At this level the mhz of the cpu does not count compared to ram and the amount of supported cpus that can be used by TS

Another factor you are not considering is bandwidth to the TS server. We do dual gigabit connections for a max of 4000mbps throughput but it takes a good managed backbone switch to support this.

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#9
September 7, 2011 at 15:43:49
I shall stay away from a desktop solution.

I was just thinking of upgrading the network to 1Gbit, which is a huge increase from our current 10/100Mbps, by simply replacing our switches in the server room with two ASUS GX-D1241 and pop in some new NIC cards in the workstations.
I have no need for managed switches. I just need the amount of ports necessary for all work stations as well as support for 1000Mbps.


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#10
September 8, 2011 at 08:14:22
You underestimate what a managed switch can do for you.

You have better ability to troubleshoot the network, do vlans and you can do adapter teaming which you can not do any of these with an unmanaged switch.

You would be amazed at what port stats can tell you went you have congestion/slowness or issues with nics

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#11
September 8, 2011 at 15:47:06
Everyone but management and I use the Terminal Server. So monitoring ports for bandwidth usage wont do me any good since all client traffic goes in and out the same machine and therefore the same port of the switch.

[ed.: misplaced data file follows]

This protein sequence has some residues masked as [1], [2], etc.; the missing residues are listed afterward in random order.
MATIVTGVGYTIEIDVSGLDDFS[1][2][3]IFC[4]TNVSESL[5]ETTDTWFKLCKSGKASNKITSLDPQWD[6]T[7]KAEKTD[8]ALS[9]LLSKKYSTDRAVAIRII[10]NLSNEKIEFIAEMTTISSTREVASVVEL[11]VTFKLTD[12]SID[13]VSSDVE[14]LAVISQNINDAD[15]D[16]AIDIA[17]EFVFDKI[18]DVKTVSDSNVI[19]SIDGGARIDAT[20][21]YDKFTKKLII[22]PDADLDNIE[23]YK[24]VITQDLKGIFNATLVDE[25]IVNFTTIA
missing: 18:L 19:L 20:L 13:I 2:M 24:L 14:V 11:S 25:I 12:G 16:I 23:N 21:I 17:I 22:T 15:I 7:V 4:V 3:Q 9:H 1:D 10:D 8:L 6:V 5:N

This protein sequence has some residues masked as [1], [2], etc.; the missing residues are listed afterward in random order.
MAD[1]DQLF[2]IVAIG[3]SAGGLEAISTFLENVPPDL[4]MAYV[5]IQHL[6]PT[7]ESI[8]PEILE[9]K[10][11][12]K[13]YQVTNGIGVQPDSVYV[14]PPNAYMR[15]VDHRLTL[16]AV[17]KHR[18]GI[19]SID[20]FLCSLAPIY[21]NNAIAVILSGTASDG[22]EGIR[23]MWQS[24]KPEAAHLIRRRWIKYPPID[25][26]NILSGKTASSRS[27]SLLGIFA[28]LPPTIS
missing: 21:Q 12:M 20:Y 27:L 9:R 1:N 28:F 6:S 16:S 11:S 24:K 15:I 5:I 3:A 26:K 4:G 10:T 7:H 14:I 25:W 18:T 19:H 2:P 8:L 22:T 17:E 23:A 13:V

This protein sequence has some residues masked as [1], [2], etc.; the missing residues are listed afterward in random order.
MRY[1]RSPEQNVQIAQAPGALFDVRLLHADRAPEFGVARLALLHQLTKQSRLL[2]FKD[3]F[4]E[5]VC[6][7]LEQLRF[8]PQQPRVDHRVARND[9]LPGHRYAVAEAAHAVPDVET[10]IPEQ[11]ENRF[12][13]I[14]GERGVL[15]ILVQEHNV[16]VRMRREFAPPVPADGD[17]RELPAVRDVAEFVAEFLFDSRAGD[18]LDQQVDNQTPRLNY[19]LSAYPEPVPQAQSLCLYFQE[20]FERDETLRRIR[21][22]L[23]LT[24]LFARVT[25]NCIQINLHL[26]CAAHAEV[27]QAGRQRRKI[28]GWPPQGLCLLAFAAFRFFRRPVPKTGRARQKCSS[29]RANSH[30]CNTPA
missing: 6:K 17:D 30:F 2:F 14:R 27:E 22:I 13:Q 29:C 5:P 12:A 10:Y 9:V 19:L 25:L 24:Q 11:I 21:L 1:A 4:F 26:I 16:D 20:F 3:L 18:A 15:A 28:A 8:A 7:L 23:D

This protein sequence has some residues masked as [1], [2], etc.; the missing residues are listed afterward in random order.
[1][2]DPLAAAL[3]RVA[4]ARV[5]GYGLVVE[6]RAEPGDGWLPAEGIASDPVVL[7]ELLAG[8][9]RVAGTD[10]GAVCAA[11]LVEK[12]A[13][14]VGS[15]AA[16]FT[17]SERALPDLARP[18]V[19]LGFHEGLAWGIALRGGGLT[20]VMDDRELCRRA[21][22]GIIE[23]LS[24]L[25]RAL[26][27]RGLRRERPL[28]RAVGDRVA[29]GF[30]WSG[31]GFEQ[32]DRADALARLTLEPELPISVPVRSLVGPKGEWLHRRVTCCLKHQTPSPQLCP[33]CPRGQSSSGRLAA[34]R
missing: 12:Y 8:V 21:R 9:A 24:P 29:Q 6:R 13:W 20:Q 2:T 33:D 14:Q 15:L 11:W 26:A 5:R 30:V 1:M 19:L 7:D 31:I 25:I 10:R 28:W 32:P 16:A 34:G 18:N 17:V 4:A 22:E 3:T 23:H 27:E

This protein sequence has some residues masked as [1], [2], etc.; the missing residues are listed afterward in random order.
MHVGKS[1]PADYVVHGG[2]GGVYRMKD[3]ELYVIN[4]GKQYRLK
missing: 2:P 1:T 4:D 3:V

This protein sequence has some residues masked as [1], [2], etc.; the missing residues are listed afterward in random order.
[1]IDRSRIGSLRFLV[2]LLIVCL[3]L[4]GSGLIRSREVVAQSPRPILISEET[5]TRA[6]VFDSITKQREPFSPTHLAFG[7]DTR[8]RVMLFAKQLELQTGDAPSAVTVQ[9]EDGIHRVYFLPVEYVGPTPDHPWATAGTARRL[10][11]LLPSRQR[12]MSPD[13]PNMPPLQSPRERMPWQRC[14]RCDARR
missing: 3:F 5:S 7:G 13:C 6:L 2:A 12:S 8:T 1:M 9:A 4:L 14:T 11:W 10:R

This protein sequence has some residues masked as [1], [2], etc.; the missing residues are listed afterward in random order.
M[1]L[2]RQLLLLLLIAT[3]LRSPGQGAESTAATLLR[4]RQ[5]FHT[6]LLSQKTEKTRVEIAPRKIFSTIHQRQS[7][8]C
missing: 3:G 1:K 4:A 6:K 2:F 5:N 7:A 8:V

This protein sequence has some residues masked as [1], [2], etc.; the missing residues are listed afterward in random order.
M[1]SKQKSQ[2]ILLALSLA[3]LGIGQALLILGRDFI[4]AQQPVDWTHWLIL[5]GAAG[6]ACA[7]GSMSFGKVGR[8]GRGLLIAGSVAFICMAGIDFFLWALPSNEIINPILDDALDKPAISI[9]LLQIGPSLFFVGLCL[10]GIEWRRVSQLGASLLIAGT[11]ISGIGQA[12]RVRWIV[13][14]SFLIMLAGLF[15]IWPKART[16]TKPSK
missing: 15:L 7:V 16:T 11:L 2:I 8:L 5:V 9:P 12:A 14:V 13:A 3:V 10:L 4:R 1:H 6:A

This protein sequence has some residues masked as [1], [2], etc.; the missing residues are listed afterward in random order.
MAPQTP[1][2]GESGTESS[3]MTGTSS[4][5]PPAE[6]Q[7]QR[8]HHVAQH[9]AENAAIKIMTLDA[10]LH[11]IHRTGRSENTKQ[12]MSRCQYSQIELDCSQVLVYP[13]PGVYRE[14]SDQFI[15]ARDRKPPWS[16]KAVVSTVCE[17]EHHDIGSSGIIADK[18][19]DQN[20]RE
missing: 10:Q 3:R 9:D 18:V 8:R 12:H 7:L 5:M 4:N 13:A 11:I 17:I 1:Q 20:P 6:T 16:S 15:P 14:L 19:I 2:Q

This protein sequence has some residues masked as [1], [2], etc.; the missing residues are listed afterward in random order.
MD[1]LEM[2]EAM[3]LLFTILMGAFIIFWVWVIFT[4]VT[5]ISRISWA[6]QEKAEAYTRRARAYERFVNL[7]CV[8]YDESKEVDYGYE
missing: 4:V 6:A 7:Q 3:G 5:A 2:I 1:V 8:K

What I need is somehow know how much bandwidth each logged on profile/user is using. Without that, all traffic originates from the same IP and the port and there is no way of knowing which user is actually eating the bandwidth.


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#12
September 8, 2011 at 16:08:09
:-) You aren't seeing the bigger picture.

A managed switch isn't about monitoring bandwidth utilization.

Clients connecting to a TS server are only exchanging KVM packets not data packets like a pc to server does.

Might want to post a different question to address how to monitor internet access from a TS server.

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#13
September 8, 2011 at 16:17:46
Could you elaborate on that?
I mean, what would be the main advantage of going with a managed Switch over an unmanaged in an environment such as mine, where majority of users connect to a TS?

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#14
September 8, 2011 at 20:26:01
Already mentioned the advantages of adapter teaming.

Lets say your network has become really slow. You suspect you have a nic that is a jabber but you don't know which pc/thin client is doing it.

With a managed switch you would just look at the port stat errors. Easy to find

No managed switch you either have to use and know how to interprete wireshark or you turn off one machine at a time to determine which one is dragging your network down.

Another example: you have a unit that sporatically can't connect to apps or just has general access problems. All your tests are inconclusive. Yet when you examine the port stats you see there are a lot of giants and runts. You replace the nic and all is solved.